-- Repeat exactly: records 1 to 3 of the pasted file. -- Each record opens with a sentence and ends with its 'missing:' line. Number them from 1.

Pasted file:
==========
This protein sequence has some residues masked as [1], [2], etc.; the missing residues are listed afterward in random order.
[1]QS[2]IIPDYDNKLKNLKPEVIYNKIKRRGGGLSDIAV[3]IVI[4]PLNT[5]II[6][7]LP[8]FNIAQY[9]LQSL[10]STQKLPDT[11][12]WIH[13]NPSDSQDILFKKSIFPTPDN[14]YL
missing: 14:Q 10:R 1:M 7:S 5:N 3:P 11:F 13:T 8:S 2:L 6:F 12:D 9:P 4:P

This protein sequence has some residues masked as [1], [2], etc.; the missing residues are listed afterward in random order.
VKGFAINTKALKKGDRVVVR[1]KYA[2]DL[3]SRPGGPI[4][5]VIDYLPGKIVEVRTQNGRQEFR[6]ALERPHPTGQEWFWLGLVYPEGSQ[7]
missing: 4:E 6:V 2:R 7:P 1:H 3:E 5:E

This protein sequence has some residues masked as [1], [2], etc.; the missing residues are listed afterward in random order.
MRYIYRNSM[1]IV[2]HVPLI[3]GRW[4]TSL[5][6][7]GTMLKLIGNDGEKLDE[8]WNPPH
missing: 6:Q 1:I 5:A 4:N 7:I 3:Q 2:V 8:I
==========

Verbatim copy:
This protein sequence has some residues masked as [1], [2], etc.; the missing residues are listed afterward in random order.
[1]QS[2]IIPDYDNKLKNLKPEVIYNKIKRRGGGLSDIAV[3]IVI[4]PLNT[5]II[6][7]LP[8]FNIAQY[9]LQSL[10]STQKLPDT[11][12]WIH[13]NPSDSQDILFKKSIFPTPDN[14]YL
missing: 14:Q 10:R 1:M 7:S 5:N 3:P 11:F 13:T 8:S 2:L 6:F 12:D 9:P 4:P

This protein sequence has some residues masked as [1], [2], etc.; the missing residues are listed afterward in random order.
VKGFAINTKALKKGDRVVVR[1]KYA[2]DL[3]SRPGGPI[4][5]VIDYLPGKIVEVRTQNGRQEFR[6]ALERPHPTGQEWFWLGLVYPEGSQ[7]
missing: 4:E 6:V 2:R 7:P 1:H 3:E 5:E

This protein sequence has some residues masked as [1], [2], etc.; the missing residues are listed afterward in random order.
MRYIYRNSM[1]IV[2]HVPLI[3]GRW[4]TSL[5][6][7]GTMLKLIGNDGEKLDE[8]WNPPH
missing: 6:Q 1:I 5:A 4:N 7:I 3:Q 2:V 8:I